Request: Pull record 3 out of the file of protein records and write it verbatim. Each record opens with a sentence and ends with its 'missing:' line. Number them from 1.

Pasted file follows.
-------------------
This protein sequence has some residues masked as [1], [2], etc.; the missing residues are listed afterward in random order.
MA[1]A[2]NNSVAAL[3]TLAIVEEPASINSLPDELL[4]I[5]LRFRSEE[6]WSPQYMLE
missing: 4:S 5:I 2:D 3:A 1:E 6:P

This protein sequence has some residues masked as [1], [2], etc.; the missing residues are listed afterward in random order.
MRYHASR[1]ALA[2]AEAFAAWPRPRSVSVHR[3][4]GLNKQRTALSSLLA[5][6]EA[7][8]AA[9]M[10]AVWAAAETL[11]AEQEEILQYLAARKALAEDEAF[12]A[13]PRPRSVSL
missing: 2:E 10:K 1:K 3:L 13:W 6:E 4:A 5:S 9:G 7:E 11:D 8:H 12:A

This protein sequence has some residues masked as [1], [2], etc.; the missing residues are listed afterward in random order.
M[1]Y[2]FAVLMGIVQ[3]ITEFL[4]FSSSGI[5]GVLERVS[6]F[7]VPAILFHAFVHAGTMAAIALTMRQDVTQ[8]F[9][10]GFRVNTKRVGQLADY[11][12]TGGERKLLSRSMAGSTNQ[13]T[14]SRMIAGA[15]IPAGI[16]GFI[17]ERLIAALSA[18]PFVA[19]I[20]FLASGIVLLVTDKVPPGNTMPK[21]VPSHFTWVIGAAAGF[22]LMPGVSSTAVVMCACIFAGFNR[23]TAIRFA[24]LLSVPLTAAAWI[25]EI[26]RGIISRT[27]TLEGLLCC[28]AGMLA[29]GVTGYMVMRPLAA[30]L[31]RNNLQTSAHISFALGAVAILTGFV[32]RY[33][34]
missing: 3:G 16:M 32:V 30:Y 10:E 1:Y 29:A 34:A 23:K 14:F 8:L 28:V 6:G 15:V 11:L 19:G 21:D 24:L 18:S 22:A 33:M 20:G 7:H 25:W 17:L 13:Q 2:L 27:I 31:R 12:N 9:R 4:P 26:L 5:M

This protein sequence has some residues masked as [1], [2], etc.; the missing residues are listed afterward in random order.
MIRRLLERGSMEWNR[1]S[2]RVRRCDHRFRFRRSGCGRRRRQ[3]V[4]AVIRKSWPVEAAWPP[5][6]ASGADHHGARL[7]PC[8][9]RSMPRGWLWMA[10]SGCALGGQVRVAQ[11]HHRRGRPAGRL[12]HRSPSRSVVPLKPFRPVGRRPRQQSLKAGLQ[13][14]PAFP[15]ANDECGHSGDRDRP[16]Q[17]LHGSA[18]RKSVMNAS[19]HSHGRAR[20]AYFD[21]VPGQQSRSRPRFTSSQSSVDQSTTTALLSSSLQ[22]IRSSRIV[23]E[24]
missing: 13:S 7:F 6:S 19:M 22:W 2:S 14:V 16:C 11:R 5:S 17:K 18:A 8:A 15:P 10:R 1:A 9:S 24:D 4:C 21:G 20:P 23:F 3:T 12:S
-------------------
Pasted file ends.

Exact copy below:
This protein sequence has some residues masked as [1], [2], etc.; the missing residues are listed afterward in random order.
M[1]Y[2]FAVLMGIVQ[3]ITEFL[4]FSSSGI[5]GVLERVS[6]F[7]VPAILFHAFVHAGTMAAIALTMRQDVTQ[8]F[9][10]GFRVNTKRVGQLADY[11][12]TGGERKLLSRSMAGSTNQ[13]T[14]SRMIAGA[15]IPAGI[16]GFI[17]ERLIAALSA[18]PFVA[19]I[20]FLASGIVLLVTDKVPPGNTMPK[21]VPSHFTWVIGAAAGF[22]LMPGVSSTAVVMCACIFAGFNR[23]TAIRFA[24]LLSVPLTAAAWI[25]EI[26]RGIISRT[27]TLEGLLCC[28]AGMLA[29]GVTGYMVMRPLAA[30]L[31]RNNLQTSAHISFALGAVAILTGFV[32]RY[33][34]
missing: 3:G 16:M 32:V 30:Y 10:E 1:Y 29:A 34:A 23:K 14:F 8:L 28:V 6:G 15:V 11:L 19:G 21:D 24:L 18:S 22:A 33:M 20:G 7:H 25:W 17:L 13:Q 2:L 27:I 31:R 12:N 9:R 4:P 26:L 5:M